State regulators approved a scheme where Enbridge pays the Aitkin County Sheriff’s office (and other law enforcement agencies) for any Line 3-related public safety expenses. The payment goes through an independent third party who approves it, but everyone knows where the money comes from.
The flow of cash creates good with law enforcement for Enbridge, and it creates a perverse incentive for law enforcement to hang out near Line 3 to get billable hours.
The Welcome Center has experienced law enforcement intimidation. Shanai Matteson, an organizer at the Center, offered this recent example.
Last week, “officers came into this peaceful prayer camp at around midnight — shining flashlights and taking pictures as they walked around camp — while women were in their tents and nearly asleep”, Matteson said in a press release. “These officers did not identify themselves, nor did they give any warnings or commands before or during their visit — a terrifying situation for those inside our tents and unable to see where they were or if our friends were safe.”
There’s also been petty power plays against the Welcome Center and its members.
Last winter, Matteson, who grew up in the area, wanted to hold a community festival in Palisade to provide information on fossil fuel dependence and renewable energy. She requested a permit to use the local pavilion. Local officials rejected it.
Guida was looped in on emails on the permit request, though he denies he had a role in denying it. The Palisade City Council “very concerned that someone from these camps was going to get aggressive. … They were concerned for their public safety. That’s why they brought me into the mix,” he said.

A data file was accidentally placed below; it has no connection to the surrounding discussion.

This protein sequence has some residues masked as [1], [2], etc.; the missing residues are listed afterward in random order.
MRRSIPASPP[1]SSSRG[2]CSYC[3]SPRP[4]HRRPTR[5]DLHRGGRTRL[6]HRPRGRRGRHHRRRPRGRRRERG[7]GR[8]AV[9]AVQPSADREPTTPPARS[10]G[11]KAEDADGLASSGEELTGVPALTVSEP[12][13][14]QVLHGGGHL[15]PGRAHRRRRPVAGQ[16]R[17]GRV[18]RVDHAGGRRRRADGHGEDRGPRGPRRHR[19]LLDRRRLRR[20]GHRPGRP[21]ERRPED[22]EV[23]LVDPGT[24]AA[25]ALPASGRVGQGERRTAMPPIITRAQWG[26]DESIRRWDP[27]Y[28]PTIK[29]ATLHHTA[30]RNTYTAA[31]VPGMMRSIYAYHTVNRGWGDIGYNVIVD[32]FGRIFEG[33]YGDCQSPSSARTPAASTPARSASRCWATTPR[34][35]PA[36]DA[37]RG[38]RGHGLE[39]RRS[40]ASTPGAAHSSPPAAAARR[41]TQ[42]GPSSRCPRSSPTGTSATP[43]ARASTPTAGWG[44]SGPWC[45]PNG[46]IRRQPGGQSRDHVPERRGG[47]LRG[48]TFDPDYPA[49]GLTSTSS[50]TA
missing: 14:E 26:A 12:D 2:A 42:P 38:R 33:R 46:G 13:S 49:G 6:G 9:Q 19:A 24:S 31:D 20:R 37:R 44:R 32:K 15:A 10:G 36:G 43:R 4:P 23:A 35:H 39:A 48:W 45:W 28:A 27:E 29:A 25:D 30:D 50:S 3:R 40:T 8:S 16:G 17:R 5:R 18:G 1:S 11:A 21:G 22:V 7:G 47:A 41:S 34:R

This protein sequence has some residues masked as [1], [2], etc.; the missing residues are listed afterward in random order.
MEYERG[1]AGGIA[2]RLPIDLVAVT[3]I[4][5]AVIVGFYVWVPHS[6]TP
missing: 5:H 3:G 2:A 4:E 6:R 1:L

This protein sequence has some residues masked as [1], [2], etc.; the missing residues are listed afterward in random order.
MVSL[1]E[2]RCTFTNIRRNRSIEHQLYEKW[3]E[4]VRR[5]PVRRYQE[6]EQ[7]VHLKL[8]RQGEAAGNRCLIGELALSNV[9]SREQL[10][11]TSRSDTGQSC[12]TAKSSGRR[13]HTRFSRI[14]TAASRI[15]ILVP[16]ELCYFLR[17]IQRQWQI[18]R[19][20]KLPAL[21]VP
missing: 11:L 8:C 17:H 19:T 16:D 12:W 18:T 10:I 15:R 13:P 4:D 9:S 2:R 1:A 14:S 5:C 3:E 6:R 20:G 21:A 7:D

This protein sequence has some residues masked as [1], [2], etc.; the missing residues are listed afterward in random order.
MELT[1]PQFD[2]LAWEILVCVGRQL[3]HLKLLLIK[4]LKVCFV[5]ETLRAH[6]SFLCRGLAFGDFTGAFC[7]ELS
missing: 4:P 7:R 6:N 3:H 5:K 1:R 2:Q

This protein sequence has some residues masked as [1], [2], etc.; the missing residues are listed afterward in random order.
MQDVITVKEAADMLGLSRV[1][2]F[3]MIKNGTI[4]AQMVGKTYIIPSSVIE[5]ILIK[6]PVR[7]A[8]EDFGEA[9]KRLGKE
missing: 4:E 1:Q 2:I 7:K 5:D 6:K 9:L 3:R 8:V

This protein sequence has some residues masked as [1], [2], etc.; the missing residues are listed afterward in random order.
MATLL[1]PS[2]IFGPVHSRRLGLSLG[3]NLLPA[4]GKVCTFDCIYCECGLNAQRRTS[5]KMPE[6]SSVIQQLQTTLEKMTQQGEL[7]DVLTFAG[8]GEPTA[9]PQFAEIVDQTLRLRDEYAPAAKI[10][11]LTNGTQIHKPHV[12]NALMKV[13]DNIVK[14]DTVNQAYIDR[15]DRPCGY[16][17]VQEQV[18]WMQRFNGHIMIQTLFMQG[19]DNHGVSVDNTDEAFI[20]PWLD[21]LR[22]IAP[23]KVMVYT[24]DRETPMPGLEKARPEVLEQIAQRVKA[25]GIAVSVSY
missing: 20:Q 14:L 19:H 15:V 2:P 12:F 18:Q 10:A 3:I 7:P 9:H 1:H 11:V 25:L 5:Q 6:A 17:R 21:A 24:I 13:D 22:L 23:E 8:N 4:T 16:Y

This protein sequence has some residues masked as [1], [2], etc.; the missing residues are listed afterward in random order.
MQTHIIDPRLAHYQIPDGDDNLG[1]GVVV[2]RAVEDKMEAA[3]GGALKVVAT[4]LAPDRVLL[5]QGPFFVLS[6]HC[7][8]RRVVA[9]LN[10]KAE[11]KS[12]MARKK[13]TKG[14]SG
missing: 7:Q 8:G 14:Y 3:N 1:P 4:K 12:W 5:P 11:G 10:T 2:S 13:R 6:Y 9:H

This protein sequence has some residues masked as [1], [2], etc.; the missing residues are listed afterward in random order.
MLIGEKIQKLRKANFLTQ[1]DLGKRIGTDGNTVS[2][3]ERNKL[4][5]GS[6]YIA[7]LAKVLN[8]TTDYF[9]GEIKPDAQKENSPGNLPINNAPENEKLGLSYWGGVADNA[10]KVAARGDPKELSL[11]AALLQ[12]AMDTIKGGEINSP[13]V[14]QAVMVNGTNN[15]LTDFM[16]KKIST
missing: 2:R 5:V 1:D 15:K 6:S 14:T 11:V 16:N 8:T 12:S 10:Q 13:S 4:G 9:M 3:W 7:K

The official excuse for denying the permit was that Matteson didn’t apply 30 days in advance. An Indian Country Today story provides more details.
Another example: Shortly after Line 3 construction started in early December, the Sheriff’s Office created a “No Parking” zone along River Road near the Welcome Center. It requires visitors to park at least a quarter mile away from the center and walk on the shoulder of the road. In an interview with Guida several months ago, he defended the “No Parking” zone, calling it a safety issue.
We had a situation where we had about 120 cars on the side of the road, blocking the road, and there were lots of people walking back and forth. It was a very dangerous situation for both the vehicles driving up the road and the people walking.
Having such large gatherings has been relatively rare at the Center, but the parking restrictions remain.
Asked how having people walk a quarter mile on the shoulder of the road to get to camp made things safer, Guida said: “We addressed the worst-case scenario. If we hadn’t had that parking zone, there have been several days where we would have had huge issues, it’s a real curve right there, and there’s a congestion area.”
Check out the picture above and decide for yourself. You can’t see where the No Parking Zone begins because it’s past the top of the hill.
The law enforcement response seems primed to fear Water Protectors. Has anyone heard of an incident where a Water Protector has hurt someone in law enforcement? Let me know.
Four Seasons Camp
The Four Seasons Camp is a culture camp, an effort by Indigenous people to reclaim and practice traditional ways. Non-Indigenous people who are interested in learning and supporting the work have joined.
One camp member said efforts such as stopping Line 3 generate a lot of passion and people, yet at some point it all ends and the people leave. The Four Seasons Camp is thinking of ways to support the local Anishinaabe who were here before the controversy and will be here afterwards.
One of their current projects is to build a traditional ricing and fishing boat for a local family.
Driving home today from the Four Seasons Camp, I crossed the Line 3 route on Loon Avenue in Aitkin County. There were two dozen worker trucks parked on the road’s shoulder. Below is the photo of the work site.